(Newsroom America) -- Mortgage rates reversed course, unwinding the decreases seen over the previous three weeks and returning to the levels seen in late December that are the highest since September 2014.
The benchmark 30-year fixed mortgage rate is now 4.32 percent, according to Bankrate.com's weekly national survey.
The larger jumbo 30-year fixed jumped to 4.31 percent, and the average 15-year fixed mortgage rate climbed to 3.51 percent. Adjustable mortgage rates were up noticeably as well, with the 5-year ARM escalating to 3.51 percent and the 7-year ARM ascending to 3.75 percent.
Bond yields and mortgage rates resumed their climb over the past week following comments from Fed Chair Janet Yellen about the prospect of rising interest rates over the next couple years that also reinforced the glass-half-full optimism that investors have about the new Trump administration.
Mortgage rates are closely related to yields on long-term government bonds. The likelihood of reduced regulation, and the possibility of tax cuts and additional fiscal stimulus through infrastructure spending, have buoyed hopes for faster economic growth and boosted the odds of higher inflation in the coming years. Either, or both, would certainly be consistent with the Federal Reserve continuing to boost interest rates.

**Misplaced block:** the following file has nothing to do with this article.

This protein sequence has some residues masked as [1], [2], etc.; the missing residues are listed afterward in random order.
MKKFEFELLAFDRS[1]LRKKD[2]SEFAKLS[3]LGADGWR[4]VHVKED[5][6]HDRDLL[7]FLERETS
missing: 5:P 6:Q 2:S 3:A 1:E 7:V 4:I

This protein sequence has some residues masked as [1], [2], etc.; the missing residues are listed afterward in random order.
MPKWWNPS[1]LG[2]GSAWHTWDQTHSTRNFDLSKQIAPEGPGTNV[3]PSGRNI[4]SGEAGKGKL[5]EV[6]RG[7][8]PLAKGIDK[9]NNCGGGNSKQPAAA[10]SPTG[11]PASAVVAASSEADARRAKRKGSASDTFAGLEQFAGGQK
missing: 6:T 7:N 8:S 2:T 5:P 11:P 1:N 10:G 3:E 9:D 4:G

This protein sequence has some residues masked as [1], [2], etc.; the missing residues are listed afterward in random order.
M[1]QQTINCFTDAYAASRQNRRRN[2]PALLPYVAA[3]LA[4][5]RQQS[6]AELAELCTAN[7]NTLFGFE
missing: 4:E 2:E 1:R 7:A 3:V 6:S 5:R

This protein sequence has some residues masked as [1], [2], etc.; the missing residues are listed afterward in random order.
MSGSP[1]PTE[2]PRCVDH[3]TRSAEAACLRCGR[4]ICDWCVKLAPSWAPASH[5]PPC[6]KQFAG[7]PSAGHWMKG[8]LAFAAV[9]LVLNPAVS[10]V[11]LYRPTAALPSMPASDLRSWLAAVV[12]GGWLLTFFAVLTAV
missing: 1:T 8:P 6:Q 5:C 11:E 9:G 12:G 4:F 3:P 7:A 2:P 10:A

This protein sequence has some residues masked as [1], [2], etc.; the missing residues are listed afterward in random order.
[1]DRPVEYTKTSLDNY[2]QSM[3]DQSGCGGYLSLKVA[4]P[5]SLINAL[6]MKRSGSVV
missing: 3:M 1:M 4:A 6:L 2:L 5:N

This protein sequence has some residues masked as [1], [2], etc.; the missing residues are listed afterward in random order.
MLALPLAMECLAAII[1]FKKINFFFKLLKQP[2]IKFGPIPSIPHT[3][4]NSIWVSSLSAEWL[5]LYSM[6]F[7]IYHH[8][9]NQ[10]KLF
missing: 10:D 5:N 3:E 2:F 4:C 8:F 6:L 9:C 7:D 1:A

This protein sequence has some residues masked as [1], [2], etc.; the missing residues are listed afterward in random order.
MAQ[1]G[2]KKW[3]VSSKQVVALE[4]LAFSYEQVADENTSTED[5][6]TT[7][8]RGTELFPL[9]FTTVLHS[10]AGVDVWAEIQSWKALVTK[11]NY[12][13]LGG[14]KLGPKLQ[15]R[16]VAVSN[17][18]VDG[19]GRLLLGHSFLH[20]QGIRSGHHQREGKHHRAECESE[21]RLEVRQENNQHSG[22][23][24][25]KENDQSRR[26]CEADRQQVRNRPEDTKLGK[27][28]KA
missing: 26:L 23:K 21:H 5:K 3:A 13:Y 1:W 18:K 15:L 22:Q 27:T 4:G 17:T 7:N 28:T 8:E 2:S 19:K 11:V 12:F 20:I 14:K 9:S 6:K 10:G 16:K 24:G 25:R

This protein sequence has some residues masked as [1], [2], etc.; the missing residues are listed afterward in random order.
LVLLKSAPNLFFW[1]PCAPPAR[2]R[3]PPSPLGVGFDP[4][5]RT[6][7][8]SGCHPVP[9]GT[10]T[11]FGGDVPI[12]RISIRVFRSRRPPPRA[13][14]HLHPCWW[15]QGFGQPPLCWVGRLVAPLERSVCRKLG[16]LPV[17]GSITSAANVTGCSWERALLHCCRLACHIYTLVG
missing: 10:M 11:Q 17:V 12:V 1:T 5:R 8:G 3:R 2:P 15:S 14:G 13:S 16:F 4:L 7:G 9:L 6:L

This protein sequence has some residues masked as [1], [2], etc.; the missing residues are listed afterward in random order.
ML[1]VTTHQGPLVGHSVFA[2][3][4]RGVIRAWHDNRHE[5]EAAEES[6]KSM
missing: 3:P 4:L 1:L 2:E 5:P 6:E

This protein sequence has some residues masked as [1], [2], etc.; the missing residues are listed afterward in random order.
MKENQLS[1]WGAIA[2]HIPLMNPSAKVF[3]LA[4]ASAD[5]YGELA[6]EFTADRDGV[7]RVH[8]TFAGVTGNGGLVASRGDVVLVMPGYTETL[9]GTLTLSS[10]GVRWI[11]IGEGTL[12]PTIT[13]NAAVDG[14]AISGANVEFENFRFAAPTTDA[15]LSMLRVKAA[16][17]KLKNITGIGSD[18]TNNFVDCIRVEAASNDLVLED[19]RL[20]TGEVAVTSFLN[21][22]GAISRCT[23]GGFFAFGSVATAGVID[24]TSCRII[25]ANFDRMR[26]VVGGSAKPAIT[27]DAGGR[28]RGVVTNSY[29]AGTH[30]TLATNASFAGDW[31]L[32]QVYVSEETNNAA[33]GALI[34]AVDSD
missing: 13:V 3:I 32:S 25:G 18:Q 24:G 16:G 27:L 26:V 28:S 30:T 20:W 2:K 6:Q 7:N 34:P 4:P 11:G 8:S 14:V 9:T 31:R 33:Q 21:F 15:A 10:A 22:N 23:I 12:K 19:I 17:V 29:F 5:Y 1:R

At the current average 30-year fixed mortgage rate of 4.32 percent, the monthly payment for a $200,000 loan is $992.09.
30-year fixed: 4.32% -- up from 4.18% last week (avg. points: 0.28)
15-year fixed: 3.51% -- up from 3.41% last week (avg. points: 0.24)
5/1 ARM: 3.51% -- up from 3.45% last week (avg. points: 0.30)
Bankrate's national weekly mortgage survey is conducted each Wednesday from data provided by the top 10 banks and thrifts in 10 top markets.
The survey is complemented by Bankrate's weekly Rate Trend Index, in which a panel of mortgage experts predicts which way the rates are headed over the next seven days.
Half of the panelists expect mortgage rates to rise, while 42 percent predict mortgage rates will be in a holding pattern, remaining more or less unchanged over the next week.
Just 8 percent of the respondents forecast a decline in mortgage rates in the coming week.